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Book Cover
Author Chakrabarty, Bidyut, 1958-

Title Constitutional Democracy in India
Published Milton : Taylor and Francis, 2018
Online access available from:
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Description 1 online resource (228 pages)
Series Routledge Studies in South Asian Politics
Routledge studies in South Asian politics.
Contents Cover; Title; Copyright; Dedication; Contents; List of tables; Preface; Introduction; 1 Constitutional democracy in India: an ideational battle; 2 The British initiatives in constitutionalizing India; 3 Designing constitutional democracy in India: the Constituent AssemblyĆ¢#x80;#x99;s inputs; 4 Indian democracy: reconceptualizing liberalism in a non-Western context; 5 Changing texture of the Indian polity: the 2014 national poll; 6 Judiciary and constitutional democracy in India; Conclusion; Bibliography; Index
Summary "This book examines the processes leading to constitutionalizing India. It challenges the conventional idea that the Constitution of India is a borrowed doctrine. A careful study of the processes reveals that the 1950 Constitution was the culmination of an ideational battle that had begun with the consolidation of the British Enlightenment philosophy in the early days of British paramountcy in India. The book therefore argues that constitutionalizing endeavour in India had a clear imprint of ideas which had its root in the British Enlightenment philosophy. This is true to all the legal stipulations that the British government in India made while executing the colonial diktat. The study reveals a striking continuity of the same kind of ideological sentiments when the nationalists devised their own constitutionalizing design, visible in the 1928 Motilal Nehru report reappeared in the 1945 Sapru Committee report. The Constituent Assembly (1946-9) was not completely free from the predominant liberal ideas which the founding fathers accepted readily presumably because of them being nurtured in an environment propitious to liberalism. Except Gandhians who remained committed to make village the basic unit of governance as opposed to individual, liberalism seemed to have gained an easy acceptance during the deliberations in the Constituent Assembly. Notwithstanding serious differences among the members due to their contrasting ideological perspectives, the debates and counter debates over major constitutional issues finally culminated in the making of the Constitution of India in 1950. This confirms the argument that it was an offshoot of a long-drawn ideational battle in which several strands of thought also remained critical. A detailed analysis of the roots of constitutional and political liberalism in India, this book sheds light on the material surrounding India's constitutional development. It will be of interested to scholars in the field of Indian Political Theory, South Asian Politics and History. "--Provided by publisher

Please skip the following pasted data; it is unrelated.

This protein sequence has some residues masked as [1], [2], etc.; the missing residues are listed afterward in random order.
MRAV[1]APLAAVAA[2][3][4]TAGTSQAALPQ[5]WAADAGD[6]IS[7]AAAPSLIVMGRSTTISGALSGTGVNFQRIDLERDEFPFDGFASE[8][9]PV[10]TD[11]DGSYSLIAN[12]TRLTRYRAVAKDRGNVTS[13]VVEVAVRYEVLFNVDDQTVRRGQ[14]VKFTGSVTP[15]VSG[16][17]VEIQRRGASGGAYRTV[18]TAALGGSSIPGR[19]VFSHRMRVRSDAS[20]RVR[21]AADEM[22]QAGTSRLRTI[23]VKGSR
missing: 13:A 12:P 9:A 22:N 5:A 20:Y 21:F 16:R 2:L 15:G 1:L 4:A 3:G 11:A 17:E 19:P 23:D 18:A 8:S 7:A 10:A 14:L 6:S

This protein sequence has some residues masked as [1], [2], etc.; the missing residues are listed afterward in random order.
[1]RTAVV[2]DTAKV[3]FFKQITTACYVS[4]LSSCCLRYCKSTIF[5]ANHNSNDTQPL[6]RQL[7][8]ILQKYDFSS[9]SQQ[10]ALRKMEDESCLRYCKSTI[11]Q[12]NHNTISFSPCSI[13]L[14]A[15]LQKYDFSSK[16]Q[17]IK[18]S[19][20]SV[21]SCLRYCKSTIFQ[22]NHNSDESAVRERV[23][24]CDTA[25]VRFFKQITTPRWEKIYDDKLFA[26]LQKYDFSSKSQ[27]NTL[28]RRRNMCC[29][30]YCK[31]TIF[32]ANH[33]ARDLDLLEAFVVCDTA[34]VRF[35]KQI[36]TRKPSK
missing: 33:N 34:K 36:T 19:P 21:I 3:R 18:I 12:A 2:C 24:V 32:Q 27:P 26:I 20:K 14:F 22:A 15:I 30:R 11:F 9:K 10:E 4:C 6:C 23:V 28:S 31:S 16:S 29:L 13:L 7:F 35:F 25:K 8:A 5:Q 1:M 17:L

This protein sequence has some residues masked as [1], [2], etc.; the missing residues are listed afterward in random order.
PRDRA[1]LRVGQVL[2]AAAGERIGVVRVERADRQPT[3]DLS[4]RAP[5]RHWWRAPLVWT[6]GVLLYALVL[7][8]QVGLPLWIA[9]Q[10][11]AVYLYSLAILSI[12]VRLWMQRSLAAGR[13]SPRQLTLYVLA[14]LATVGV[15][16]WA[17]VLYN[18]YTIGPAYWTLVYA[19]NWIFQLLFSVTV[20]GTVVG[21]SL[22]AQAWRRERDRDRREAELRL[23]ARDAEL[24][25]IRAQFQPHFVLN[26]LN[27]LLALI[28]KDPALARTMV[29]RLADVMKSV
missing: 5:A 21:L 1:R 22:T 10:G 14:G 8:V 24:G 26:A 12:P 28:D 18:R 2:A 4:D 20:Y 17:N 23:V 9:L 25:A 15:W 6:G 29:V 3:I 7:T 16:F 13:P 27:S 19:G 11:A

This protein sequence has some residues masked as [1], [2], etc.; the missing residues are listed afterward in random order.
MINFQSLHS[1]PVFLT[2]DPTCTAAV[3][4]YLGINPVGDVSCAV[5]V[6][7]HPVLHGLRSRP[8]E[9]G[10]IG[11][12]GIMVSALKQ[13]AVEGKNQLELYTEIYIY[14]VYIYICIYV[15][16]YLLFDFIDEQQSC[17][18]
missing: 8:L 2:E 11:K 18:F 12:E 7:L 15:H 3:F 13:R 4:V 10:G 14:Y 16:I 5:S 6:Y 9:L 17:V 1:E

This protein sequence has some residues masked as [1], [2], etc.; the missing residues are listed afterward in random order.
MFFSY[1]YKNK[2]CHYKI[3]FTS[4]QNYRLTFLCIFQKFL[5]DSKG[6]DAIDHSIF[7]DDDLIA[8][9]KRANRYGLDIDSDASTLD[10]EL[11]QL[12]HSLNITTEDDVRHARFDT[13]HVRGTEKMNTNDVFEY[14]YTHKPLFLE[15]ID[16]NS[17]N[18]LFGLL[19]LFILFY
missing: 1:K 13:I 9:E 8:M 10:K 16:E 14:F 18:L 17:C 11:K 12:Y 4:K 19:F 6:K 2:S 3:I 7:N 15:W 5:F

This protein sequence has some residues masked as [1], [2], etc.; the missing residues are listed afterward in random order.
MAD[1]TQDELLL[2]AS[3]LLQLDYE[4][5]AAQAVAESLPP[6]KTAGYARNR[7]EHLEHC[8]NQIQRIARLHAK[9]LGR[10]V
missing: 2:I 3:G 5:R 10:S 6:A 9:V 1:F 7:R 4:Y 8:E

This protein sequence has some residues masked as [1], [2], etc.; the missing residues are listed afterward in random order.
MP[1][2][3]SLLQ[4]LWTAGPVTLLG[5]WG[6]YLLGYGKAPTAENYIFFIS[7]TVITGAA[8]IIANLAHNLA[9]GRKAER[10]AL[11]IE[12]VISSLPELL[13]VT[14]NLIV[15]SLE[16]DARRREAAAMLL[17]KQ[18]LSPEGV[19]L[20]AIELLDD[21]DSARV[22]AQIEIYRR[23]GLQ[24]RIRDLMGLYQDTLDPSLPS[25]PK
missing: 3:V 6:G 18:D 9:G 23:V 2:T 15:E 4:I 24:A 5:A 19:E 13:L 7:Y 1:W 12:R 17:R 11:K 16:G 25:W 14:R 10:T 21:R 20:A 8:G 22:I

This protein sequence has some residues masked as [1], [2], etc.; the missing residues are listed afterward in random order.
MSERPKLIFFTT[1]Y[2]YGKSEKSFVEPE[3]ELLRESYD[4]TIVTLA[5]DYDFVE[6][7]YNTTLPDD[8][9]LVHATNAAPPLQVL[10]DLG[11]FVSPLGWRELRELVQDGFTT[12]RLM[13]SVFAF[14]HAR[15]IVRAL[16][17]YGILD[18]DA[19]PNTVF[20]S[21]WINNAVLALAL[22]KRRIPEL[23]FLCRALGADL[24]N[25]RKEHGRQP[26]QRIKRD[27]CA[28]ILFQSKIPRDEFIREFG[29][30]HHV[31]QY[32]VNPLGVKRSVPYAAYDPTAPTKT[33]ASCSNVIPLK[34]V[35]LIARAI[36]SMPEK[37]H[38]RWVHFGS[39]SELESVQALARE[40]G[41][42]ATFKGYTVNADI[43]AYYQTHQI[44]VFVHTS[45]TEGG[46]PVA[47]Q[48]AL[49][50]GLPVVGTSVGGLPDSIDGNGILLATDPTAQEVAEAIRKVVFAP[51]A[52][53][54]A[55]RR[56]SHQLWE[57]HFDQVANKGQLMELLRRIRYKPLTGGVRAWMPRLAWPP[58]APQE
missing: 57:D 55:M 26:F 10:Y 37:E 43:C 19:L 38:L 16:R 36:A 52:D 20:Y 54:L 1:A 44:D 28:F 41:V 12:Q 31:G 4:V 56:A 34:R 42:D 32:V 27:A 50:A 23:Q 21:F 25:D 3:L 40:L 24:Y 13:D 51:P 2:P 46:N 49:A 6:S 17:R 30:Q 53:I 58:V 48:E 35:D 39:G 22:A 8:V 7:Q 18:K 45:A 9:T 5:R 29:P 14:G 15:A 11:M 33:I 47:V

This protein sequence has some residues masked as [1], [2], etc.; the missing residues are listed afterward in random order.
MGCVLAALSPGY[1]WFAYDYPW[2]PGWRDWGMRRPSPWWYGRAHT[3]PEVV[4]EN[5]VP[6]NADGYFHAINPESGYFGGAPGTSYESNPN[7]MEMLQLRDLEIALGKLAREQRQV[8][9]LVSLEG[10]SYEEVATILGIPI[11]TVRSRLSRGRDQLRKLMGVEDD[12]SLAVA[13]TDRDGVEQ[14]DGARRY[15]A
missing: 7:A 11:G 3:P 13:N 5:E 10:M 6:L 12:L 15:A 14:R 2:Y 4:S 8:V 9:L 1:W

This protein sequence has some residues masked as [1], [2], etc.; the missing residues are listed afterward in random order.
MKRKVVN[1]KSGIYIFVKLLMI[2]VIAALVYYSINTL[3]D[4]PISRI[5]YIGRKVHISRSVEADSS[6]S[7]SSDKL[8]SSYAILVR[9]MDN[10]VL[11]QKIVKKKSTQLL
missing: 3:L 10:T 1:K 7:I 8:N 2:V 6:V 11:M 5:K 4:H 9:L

Notes Description based upon print version of record
Bibliography Includes bibliographical references and index
Form Electronic book
ISBN 1315147831